2. I sincerely appreciate all the posts regarding this Masters course that Dave and now you have contributed to as I will begin this University of Manchester program this fall while working full time teaching university courses myself. I have to admit that I'm apprehensive about my ability to make the necessary time for everything in my life, but am wholly excited to give it my best shot.

    I'm sure I'll have many more things to ask and get yours and Dave's advice on in the coming months!

  3. Hi Dave and Isil and everybody here. I seem to be missing something =) What MA are you all talking about? Could you give us some info about it?
    Kisses and hugs from Bs. As.

  4. Sabrina,
    It's mentioned in the second paragraph of this post, but it's the University of Manchester's Masters of Educational Technology and TESOL.

  5. Nice to hear "why". Tempts me to think of "will". "When" is actually the real question ! As we say in français, Bon Courage !

  6. @Henrick: Hi Henrick, I have still two years to go, so we can set up a study group- love the idea :-)

    @Tyson: So glad to hear that you'll be joining us- one more victim- just kidding of course :) I would be very happy to help ;) If you have time, you can read "There is no best method- Why?" by Prabhu. (http://neltachoutari.pbworks.com/f/There+is+no+best+method.pdf) Best of luck!

    @Sabrina: Hi Sabrina, just let me know what kind of information you need ;)

    @Brad: Brad, the blog explorer, thanks again for your interest! :) Why don't you join us 'this' September! No doubt, you will do great! ;-)

  7. Henrick - for me, the decision to start the MA course was one of starting to legitimise my career path. I was always conscious of the fact that, compared to my Turkish colleagues, I was under-qualified annd I also thought that as I approached ten years as a teacher, it was time to move forward. After ten years in any other job, I would have expected promotions and title changes but nothing was happening for me as a teacher. I was just treading water so I decided to be pro-active and take the next step myself. Hopefully, it will lead to better things once I'm done. :)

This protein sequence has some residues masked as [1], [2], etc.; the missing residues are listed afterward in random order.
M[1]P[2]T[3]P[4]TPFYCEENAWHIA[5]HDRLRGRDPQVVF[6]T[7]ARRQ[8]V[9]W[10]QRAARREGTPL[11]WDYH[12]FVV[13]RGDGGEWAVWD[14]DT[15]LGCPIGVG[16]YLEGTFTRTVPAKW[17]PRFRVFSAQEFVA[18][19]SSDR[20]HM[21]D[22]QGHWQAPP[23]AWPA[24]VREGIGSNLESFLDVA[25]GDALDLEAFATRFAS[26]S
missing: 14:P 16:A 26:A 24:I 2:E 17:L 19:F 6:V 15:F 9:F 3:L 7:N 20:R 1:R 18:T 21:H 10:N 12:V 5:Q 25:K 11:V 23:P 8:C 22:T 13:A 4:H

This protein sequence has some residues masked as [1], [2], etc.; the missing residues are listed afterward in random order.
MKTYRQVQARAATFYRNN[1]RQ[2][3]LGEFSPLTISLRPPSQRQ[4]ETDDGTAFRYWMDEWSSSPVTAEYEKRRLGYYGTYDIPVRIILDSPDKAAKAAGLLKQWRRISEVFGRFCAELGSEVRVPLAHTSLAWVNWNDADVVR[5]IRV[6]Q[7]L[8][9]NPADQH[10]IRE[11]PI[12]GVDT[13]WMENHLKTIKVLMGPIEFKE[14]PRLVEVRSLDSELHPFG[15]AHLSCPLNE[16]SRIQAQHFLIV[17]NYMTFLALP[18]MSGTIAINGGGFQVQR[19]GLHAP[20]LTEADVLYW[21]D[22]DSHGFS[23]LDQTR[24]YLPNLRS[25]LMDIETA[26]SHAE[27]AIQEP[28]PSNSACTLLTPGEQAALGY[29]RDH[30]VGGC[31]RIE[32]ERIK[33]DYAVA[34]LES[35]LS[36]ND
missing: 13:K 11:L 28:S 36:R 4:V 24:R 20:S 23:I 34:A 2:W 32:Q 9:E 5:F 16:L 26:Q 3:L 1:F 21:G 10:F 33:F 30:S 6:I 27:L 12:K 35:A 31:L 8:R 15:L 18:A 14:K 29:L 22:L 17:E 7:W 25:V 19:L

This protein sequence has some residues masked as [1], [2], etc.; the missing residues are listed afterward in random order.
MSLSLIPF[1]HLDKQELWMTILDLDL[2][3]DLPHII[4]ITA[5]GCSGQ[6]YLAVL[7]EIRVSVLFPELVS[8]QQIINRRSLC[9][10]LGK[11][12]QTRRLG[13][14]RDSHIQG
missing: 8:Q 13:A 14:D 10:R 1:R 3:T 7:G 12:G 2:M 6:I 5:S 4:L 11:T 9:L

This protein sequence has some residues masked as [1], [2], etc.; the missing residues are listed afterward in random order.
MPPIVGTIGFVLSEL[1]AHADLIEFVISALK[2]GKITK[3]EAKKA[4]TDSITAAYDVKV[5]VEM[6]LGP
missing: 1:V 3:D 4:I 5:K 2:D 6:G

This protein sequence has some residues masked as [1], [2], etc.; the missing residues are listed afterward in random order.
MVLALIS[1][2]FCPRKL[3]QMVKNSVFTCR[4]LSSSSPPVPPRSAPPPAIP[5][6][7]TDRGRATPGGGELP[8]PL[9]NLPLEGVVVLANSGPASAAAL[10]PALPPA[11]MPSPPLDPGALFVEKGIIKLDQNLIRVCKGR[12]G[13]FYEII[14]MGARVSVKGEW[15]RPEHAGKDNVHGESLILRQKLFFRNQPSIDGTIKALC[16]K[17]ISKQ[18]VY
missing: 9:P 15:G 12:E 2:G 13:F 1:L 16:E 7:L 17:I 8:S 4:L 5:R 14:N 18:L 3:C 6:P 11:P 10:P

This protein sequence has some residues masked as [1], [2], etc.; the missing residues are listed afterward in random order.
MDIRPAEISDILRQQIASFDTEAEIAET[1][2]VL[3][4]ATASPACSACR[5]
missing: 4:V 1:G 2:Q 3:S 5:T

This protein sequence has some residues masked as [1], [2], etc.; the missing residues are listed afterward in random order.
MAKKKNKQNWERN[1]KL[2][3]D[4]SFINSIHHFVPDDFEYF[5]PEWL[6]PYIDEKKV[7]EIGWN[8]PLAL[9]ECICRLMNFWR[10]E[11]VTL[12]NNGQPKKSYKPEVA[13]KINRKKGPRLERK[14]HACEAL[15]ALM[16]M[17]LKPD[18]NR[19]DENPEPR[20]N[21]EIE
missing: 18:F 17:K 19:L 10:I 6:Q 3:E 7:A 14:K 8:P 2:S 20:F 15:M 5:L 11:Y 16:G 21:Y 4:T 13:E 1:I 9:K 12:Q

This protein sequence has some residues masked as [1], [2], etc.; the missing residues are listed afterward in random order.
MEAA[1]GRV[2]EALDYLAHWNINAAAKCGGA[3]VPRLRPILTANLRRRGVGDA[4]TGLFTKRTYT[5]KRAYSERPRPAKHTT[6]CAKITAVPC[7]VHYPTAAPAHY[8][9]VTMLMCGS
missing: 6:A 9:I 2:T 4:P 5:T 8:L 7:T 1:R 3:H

Tyson - I'm glad you've found our collective musings useful and that we helped you take this step yourself (I think I should start getting comission off the University though as that's at least two new students I've sent their way this year!) Look forward to hearing about your experiences starting in September.

    Sabrina - there's plenty of info about the MA here. Just take a look at the 'MA Studies' page. You can also find out more about the programme and the tutors here: http://edtechandtesol.info/wp/

    Brad - you WILL know WHEN the time is right ;)

    Işıl - thanks for the great post and for giving us your perspective on #whyamIdoingthis? :)

  8. If you're ever interested in coming and working at my place, let me know, not that I make the decisions or anything. I'm sure we'd love to have someone with your passion for the job working with us.

  9. @Dave: Many thanks for your encouragement and support! :-)